05 August 2013
ByAppeared in BioNews 716
Whether a smell strikes you as fragrant or fetid – or if you even notice it at all – may be influenced by your genes, according to a pair of studies.
Four chemical compounds commonly found in foods are associated with specific areas of the genome. Researchers from the New Zealand Institute for Plant and Food Research uncovered genetic differences predicting a person's ability to sniff out malt, apples, blue cheese and violets.
The team further probed the compound underlying a violet's aroma – β-ionone – in a separate study. They uncovered a mutation in a single gene that can affect people's ability to detect β-ionone in food and beverages.
'This might mean that when people sit down to eat a meal, they each experience it in their own personalised way', says Dr Jeremy McRae, who was involved in both studies.
The researchers tested how sensitive 187 people were to ten chemical compounds. Participants chose between three water-filled wine glasses, one of which also contained one type of smelly molecule. Participants had to select the odd one out: the aromatic glass.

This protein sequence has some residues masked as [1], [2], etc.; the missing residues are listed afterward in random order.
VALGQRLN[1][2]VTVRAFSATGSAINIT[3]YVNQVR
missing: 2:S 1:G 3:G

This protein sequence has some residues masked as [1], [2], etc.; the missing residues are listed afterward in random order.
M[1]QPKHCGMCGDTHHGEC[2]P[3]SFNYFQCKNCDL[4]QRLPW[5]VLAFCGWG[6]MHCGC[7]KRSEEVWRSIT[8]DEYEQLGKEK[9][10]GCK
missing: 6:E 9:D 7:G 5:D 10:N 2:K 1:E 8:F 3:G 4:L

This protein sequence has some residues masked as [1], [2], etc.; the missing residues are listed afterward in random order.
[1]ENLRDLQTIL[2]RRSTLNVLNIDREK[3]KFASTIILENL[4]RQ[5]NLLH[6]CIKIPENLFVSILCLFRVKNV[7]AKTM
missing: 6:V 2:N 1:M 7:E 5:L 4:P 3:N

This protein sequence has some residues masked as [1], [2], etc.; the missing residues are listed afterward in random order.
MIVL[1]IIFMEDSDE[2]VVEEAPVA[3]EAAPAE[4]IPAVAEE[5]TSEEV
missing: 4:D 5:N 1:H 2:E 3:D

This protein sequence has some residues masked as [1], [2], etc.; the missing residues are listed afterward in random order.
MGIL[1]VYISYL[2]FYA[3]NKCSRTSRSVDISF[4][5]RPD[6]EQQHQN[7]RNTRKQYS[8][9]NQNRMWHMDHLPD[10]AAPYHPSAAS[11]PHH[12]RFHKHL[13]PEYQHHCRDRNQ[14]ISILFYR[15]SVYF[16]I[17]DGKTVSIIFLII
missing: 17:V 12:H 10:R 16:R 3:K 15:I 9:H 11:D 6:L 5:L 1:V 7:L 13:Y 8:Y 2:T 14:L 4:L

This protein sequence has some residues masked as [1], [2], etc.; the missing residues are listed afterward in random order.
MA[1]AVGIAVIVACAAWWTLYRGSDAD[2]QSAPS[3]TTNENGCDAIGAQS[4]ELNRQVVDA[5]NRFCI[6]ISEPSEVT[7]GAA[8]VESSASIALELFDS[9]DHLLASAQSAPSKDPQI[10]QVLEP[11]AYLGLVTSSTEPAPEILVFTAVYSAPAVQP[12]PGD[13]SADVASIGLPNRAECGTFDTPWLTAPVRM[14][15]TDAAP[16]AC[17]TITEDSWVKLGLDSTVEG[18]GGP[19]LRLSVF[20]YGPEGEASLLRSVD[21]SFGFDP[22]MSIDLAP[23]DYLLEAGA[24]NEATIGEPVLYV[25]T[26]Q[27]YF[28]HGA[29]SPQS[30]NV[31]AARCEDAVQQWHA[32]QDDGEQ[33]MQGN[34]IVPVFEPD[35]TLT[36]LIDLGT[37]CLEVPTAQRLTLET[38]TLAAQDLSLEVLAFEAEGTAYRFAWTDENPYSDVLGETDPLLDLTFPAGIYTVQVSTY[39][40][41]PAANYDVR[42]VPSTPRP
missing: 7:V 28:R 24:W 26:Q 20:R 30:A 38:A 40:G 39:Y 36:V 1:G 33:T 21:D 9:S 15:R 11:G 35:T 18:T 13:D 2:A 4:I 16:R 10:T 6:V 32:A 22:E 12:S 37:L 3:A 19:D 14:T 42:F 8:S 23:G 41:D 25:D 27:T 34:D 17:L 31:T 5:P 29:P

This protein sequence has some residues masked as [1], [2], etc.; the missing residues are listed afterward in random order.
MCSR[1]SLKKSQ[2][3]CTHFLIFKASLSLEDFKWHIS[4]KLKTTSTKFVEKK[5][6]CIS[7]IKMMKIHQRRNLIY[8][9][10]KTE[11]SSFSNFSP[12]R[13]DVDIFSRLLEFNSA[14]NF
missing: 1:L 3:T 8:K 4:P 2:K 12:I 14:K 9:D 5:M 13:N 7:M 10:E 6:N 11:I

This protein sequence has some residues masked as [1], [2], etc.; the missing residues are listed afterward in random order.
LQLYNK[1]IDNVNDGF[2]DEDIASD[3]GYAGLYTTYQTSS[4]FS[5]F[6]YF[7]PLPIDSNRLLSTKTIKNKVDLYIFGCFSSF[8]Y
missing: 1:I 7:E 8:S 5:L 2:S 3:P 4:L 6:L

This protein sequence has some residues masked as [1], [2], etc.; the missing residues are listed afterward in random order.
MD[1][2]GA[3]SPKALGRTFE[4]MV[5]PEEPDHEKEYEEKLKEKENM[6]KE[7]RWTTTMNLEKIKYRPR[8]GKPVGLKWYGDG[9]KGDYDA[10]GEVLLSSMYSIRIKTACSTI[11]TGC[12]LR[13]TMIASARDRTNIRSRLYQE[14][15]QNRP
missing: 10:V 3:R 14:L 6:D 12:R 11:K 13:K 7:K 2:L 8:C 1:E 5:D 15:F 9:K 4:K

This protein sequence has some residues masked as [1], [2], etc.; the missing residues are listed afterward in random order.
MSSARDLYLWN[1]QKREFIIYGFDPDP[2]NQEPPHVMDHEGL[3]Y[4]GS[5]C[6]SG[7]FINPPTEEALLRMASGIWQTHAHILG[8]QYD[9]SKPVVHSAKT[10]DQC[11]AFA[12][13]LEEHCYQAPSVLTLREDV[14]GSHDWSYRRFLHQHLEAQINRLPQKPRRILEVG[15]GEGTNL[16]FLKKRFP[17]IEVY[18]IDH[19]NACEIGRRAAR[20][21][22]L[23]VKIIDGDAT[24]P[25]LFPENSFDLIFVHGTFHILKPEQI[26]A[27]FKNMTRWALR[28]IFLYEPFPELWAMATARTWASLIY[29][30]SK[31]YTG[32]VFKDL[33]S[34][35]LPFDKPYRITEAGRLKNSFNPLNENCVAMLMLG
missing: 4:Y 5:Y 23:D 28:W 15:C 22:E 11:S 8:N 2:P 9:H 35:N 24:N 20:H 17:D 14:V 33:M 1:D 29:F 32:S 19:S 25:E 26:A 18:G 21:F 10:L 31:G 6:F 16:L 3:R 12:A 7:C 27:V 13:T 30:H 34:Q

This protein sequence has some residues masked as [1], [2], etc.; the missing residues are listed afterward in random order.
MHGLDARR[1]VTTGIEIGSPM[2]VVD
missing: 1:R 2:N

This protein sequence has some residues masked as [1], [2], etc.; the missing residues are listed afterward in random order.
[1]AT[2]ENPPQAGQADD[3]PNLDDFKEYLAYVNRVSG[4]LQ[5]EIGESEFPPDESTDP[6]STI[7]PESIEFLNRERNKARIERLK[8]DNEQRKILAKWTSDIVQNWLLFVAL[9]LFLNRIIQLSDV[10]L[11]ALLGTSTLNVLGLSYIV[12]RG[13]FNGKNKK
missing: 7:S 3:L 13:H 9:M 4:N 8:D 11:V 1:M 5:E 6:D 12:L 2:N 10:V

The team then looked for variations in the participants' genomes linked to their abilities to smell each of the ten odours. The genome-wide association study (GWAS) highlighted regions of DNA statistically associated with four of the compounds. These regions were located within or near clusters of odorant receptor genes.
'We were surprised how many odours had genes associated with them. If this extends to other odours, then we might expect everyone to have their own unique set of smells that they are sensitive to', said McRae.
A separate GWAS analysis found that a change in a single letter in the odorant receptor gene OR5A1 affected people's ability to distinguish β-ionone. With one version of the gene, participants were more likely to pick up β-ionone's 'pleasant floral note'. People with another mutation found the scent 'sour' or 'pungent'.
OR5A1 is one of nearly 400 odorant, or olfactory, receptor genes present in humans. These genes produce proteins that sit on sensory nerves in the nose, catching different molecules from the air and signalling the brain. These signals lead to the perception of smell.
Dr Richard Newcomb, senior author on both studies, told Nature: 'All of these genes are on different chromosomes, acting independently, so all these different people – even just for these four compounds – are having totally different experiences of the chemical world through their sense of smell'.